OK, "wearable" handles "mobile" (even better than mobile!), and maybe "hyperconverged" and "SOA" covers "cloud"; does "crowdsourcing" cover "social", or did you miss a buzzword?

  • I have a bad feeling about this.

    Image and virtualize it

    • No, it's not Microsoft Cobol, it's MicroFocus Cobol...from an entirely different company. MicroFocus has been making Cobol compilers for decades.

  • To everybody who is going to be bitching about how dead COBOL is:
    http://skeptics.stackexchange.... [stackexchange.com]

    I'm glad I'm no longer involved with any COBOL code, but my 10+ years of COBOL programming has left me with the impression that it's not going away any time soon.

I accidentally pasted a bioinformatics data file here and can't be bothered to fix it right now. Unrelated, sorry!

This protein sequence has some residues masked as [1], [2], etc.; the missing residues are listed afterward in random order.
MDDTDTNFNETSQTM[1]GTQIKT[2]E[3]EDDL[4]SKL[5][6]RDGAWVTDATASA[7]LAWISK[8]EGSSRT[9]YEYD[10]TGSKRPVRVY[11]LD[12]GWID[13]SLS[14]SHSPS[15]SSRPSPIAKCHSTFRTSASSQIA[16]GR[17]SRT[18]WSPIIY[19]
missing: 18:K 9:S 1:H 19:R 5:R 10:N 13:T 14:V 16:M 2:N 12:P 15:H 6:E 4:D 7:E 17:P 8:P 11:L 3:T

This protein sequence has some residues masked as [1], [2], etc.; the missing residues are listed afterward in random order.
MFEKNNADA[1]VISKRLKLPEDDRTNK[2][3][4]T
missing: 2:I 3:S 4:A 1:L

• Oh come on. Really?
  • I had an employee who worked part time 20 hour here and 20 hours for another company leave within the past 2 years to train for a COBOL job. He's making six figures now. I think the idea that COBOL is dead is laughable. We're losing COBOL programmers left and right because they're all retiring or dying off, but COBOL is still here and is commanding a premium salary. While 10 years ago it seemed everybody was trying to jump ship the reality is it was largely an utter failure. Companies who tried largely fail

    • So a business decision.
      Spend a million dollars for a new system or keep 10 COBOL developers at 100k each for a year?

      We are getting to a point where things are crossing over and it is getting cheaper to migrate.